General Motors (NYSE:GM) said that its U.S. sales fell 2.2% in October, as solid year-over-year sales growth for its truck and SUV lineups wasn't enough to offset a significant decline in sales of sedan models.
That fell short of the overall U.S. light-vehicle market's 1.3% year-over-year decline. It also fell short of Wall Street's expectations, though not by a lot: Analysts polled by Bloomberg had expected GM's sales to decline by 1.5% year over year, on average.
All that said, from an investor's perspective, it was still a pretty good month for GM.
GM's new crossovers continue to shine
While GM's sales were down, there's good news behind the headline numbers: The groups of products that posted sales gains (pickups and SUVs) versus GM's year-ago results are more profitable, on average, than the products whose sales declined -- GM's car models.
Sales of GM's full-size Chevrolet Silverado and GMC Sierra pickups rose 11.2% last month, nearly keeping pace with the 15.9% gain posted by archrival Ford Motor Company's F-Series truck line. (Sales of the third big player in the U.S. pickup market, Fiat Chrysler Automobiles' Ram family, fell 3%. An all-new Ram 1500 is due early next year.)
|Model||October 2017 sales||Change vs. October 2016|
|Buick Enclave (new for 2018; see note)||5,243||30.5%|
|Buick Encore (refreshed for 2017)||8,972||25.2%|
|Buick Envision (new for 2017)||2,298||(2.3%)|
|Cadillac XT5 (new for 2017)||5,961||19.5%|
|Chevrolet Equinox (new for 2018)||25,272||28.5%|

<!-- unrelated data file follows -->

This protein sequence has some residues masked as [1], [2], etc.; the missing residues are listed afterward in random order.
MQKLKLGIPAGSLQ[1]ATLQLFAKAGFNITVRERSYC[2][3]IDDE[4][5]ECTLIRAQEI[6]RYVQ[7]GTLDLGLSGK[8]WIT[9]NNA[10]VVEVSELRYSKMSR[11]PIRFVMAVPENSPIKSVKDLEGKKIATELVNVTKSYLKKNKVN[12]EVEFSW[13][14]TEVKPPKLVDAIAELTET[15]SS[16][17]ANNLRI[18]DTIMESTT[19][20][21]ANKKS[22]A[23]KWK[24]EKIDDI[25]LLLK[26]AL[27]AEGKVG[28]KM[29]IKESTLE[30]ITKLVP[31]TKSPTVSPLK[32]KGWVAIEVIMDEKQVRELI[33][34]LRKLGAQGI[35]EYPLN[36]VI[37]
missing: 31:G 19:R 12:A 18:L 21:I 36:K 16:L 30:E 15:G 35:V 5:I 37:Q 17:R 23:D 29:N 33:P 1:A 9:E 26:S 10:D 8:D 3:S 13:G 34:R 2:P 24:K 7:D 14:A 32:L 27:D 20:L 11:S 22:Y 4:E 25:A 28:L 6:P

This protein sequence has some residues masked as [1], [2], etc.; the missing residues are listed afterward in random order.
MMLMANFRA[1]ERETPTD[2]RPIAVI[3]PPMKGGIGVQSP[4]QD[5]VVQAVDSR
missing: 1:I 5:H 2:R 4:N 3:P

|Chevrolet Traverse (new for 2018; see note)||11,098||1%|
|GMC Acadia (new for 2017)||9,012||5.2%|
|GMC Terrain (new for 2018)||5,046||(20.6%)|
|Total GM crossovers||78,956||8.5%|
Note the big gain for the biggest-selling model on the list, the Chevrolet Equinox. GM launched the all-new 2018 Equinox earlier this year, and it has become a genuine hit, one that appears to be stealing sales from rivals like Ford's Escape and Edge and FCA's Jeep Cherokee.
Car models are still struggling
The not-so-good news is that GM's coupe sedan models are having a tough time. That's not a surprise, as the ongoing consumer migration away from cars in favor of crossover SUVs is an industrywide trend.
But perhaps as a result of its beefed-up crossover lineup, GM's sedans are getting hit harder than many rivals'. Of the group, only the Cadillac XTS and the big Chevrolet Impala posted gains in October. Both cars are fleet favorites and likely benefited from the timing of deliveries to GM's fleet customers.
|Sedan||October 2017 sales||Change vs. October 2016|
There was one more bright spot, though GM thinks of it as a crossover rather than as a sedan: GM's all-electric Chevrolet Bolt EV had its best month yet in October, with 2,781 sold. In fact, for the first time, the Bolt's sales appear to have outpaced the U.S sales of Tesla's three models -- combined.
What does this mean for profitability?
The profit margins on individual models are closely guarded secrets at any automaker, but we can get an idea of the effects on GM's profitability by looking at its average transaction price and incentives for the month.
GM said that its average transaction price in October, net of incentives, was just over $36,000. That's roughly flat from a year ago, despite an increase in spending on incentives. As a percentage of its average transaction price, GM's incentive spending in October was 13.5%, versus 11.7% a year ago.
That's high -- analysts prefer to see that number below 10% -- but it's not excessive.
The upshot: GM's making the best of a slowing market
Here's the takeaway: The U.S. market's growth has stalled, and it's probably past its cyclical peak. But GM is making the most of the hand the market has dealt, finding sales growth with its in-demand trucks and crossovers to largely offset declining demand for sedans. That should help keep GM's margins strong as we move through the fourth quarter.